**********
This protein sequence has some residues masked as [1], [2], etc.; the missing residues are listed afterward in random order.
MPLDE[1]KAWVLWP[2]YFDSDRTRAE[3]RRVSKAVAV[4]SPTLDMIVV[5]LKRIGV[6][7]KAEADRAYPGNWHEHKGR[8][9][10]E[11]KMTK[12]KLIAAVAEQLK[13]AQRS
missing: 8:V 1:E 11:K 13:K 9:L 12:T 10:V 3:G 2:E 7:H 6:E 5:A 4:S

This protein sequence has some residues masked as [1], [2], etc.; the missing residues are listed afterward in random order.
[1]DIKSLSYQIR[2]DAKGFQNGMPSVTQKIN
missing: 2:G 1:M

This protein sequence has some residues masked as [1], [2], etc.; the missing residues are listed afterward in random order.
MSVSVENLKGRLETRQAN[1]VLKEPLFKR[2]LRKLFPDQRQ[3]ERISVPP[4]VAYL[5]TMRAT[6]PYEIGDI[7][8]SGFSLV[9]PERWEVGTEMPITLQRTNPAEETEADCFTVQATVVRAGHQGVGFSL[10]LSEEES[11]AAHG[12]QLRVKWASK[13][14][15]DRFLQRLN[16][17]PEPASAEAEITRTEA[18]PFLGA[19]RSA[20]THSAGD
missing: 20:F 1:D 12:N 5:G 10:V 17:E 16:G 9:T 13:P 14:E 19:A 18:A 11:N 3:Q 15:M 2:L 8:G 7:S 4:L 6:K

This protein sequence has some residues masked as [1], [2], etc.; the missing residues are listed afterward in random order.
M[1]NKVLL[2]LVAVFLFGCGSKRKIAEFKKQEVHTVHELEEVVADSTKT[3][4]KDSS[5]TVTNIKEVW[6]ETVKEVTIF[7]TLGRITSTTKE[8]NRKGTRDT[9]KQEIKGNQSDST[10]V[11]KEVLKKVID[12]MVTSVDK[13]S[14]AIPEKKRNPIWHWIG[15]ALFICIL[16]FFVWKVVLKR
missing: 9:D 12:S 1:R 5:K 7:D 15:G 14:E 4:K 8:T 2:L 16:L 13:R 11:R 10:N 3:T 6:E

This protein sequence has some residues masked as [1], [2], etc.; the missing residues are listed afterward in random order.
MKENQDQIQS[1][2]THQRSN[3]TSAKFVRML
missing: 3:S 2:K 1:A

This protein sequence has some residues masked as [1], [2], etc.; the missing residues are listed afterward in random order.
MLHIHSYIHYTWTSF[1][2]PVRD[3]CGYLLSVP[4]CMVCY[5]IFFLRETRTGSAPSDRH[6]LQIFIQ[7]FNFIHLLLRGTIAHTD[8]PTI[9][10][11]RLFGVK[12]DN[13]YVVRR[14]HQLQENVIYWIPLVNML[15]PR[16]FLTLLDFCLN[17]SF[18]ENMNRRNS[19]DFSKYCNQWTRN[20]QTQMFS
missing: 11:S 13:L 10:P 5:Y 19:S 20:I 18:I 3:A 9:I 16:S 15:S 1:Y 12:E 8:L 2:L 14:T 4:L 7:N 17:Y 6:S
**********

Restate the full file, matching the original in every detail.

This protein sequence has some residues masked as [1], [2], etc.; the missing residues are listed afterward in random order.
MPLDE[1]KAWVLWP[2]YFDSDRTRAE[3]RRVSKAVAV[4]SPTLDMIVV[5]LKRIGV[6][7]KAEADRAYPGNWHEHKGR[8][9][10]E[11]KMTK[12]KLIAAVAEQLK[13]AQRS
missing: 8:V 1:E 11:K 13:K 9:L 12:T 10:V 3:G 2:E 7:H 6:E 5:A 4:S

This protein sequence has some residues masked as [1], [2], etc.; the missing residues are listed afterward in random order.
[1]DIKSLSYQIR[2]DAKGFQNGMPSVTQKIN
missing: 2:G 1:M

This protein sequence has some residues masked as [1], [2], etc.; the missing residues are listed afterward in random order.
MSVSVENLKGRLETRQAN[1]VLKEPLFKR[2]LRKLFPDQRQ[3]ERISVPP[4]VAYL[5]TMRAT[6]PYEIGDI[7][8]SGFSLV[9]PERWEVGTEMPITLQRTNPAEETEADCFTVQATVVRAGHQGVGFSL[10]LSEEES[11]AAHG[12]QLRVKWASK[13][14][15]DRFLQRLN[16][17]PEPASAEAEITRTEA[18]PFLGA[19]RSA[20]THSAGD
missing: 20:F 1:D 12:N 5:G 10:V 17:E 16:G 9:T 13:P 14:E 19:A 18:A 11:N 3:Q 15:M 2:L 8:G 7:S 4:L 6:K

This protein sequence has some residues masked as [1], [2], etc.; the missing residues are listed afterward in random order.
M[1]NKVLL[2]LVAVFLFGCGSKRKIAEFKKQEVHTVHELEEVVADSTKT[3][4]KDSS[5]TVTNIKEVW[6]ETVKEVTIF[7]TLGRITSTTKE[8]NRKGTRDT[9]KQEIKGNQSDST[10]V[11]KEVLKKVID[12]MVTSVDK[13]S[14]AIPEKKRNPIWHWIG[15]ALFICIL[16]FFVWKVVLKR
missing: 9:D 12:S 1:R 5:K 7:D 15:G 14:E 4:K 8:T 2:L 16:L 13:R 11:R 10:N 3:T 6:E

This protein sequence has some residues masked as [1], [2], etc.; the missing residues are listed afterward in random order.
MKENQDQIQS[1][2]THQRSN[3]TSAKFVRML
missing: 3:S 2:K 1:A

This protein sequence has some residues masked as [1], [2], etc.; the missing residues are listed afterward in random order.
MLHIHSYIHYTWTSF[1][2]PVRD[3]CGYLLSVP[4]CMVCY[5]IFFLRETRTGSAPSDRH[6]LQIFIQ[7]FNFIHLLLRGTIAHTD[8]PTI[9][10][11]RLFGVK[12]DN[13]YVVRR[14]HQLQENVIYWIPLVNML[15]PR[16]FLTLLDFCLN[17]SF[18]ENMNRRNS[19]DFSKYCNQWTRN[20]QTQMFS
missing: 11:S 13:L 10:P 5:Y 19:S 20:I 18:I 3:A 9:I 16:S 15:S 1:Y 12:E 8:L 2:L 14:T 4:L 7:N 17:Y 6:S